Despite the recent music streaming decline and the far-reaching economic impact of the coronavirus (COVID-19) crisis, market-research company Counterpoint is anticipating a sizable uptick in streaming-service subscriptions this year.
Counterpoint voiced the sunny prediction in a press release, which also highlighted the stellar commercial performance of music streaming in 2019. The research brand cited exclusive podcasts, bundled offers, and lessened pricing in developed markets as the chief contributors to a 32 percent year-over-year increase in the total number of music streaming subscriptions in 2019.
And based upon this solid growth, Counterpoint stated that they expect music streaming platforms’ subscription count to hike by approximately 25 percent in 2020, to roughly 450 million by the start of 2021.
This expectation is seemingly at odds with other analyses and predictions, which maintain that the financial strain of the coronavirus will prompt many subscribers to cancel their streaming services first, if push comes to shove. Additionally, music streaming’s relative decline—and video streaming’s relative increase—amid the coronavirus pandemic has been well documented.
Counterpoint’s report provided other interesting statistics and information, too.
Spotify secured 35 percent of total paid subscriptions in 2019, according to the study, while Apple nabbed about 19 percent of paid subscriptions. Significantly, despite this relative discrepancy in subscription numbers (16 percent), Spotify boasted a 31 percent share of total music streaming revenue, whereas Apple’s portion of earnings came in at 24 percent—a difference of just seven percent.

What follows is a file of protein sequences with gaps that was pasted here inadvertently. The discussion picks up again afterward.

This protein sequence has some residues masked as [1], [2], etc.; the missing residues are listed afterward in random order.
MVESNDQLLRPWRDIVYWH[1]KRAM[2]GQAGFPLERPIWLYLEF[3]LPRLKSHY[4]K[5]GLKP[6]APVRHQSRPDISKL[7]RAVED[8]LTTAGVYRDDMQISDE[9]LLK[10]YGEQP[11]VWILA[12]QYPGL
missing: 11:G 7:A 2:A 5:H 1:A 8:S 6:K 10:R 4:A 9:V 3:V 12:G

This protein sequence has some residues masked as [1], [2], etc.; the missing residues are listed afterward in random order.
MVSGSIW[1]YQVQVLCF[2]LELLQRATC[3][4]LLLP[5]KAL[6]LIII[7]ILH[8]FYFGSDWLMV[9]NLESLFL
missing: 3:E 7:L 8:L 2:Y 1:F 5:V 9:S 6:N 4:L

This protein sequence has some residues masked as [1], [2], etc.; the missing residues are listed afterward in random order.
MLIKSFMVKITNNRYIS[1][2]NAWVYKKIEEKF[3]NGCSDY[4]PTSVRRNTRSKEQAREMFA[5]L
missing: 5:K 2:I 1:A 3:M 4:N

Next, the report reiterated the continued dominance of regional music-streaming services, even as brands like Spotify are attempting to increase their international prevalence. Gaana is the clear-cut leader in India, for instance, as is Anghami in Arab nations and Tencent in China.
Finally, Counterpoint’s analysis indicated that Amazon Music is quickly catching up to Apple Music in terms of paid subscriptions. Apple Music’s share of overall paid subscriptions stands at about 19 percent, once again, while Amazon Music’s premium subs comprise 15 percent of the market, up from 10 percent in 2018.
Financial professionals recently signaled that the coronavirus crisis could inflict a $2.7 trillion blow to the world’s economy, purely in terms of lost output. That’s obviously dragging broader markets, though Spotify’s stock (SPOT) has proven relatively resilient despite broader fears of softening listening hours and subscriber growth.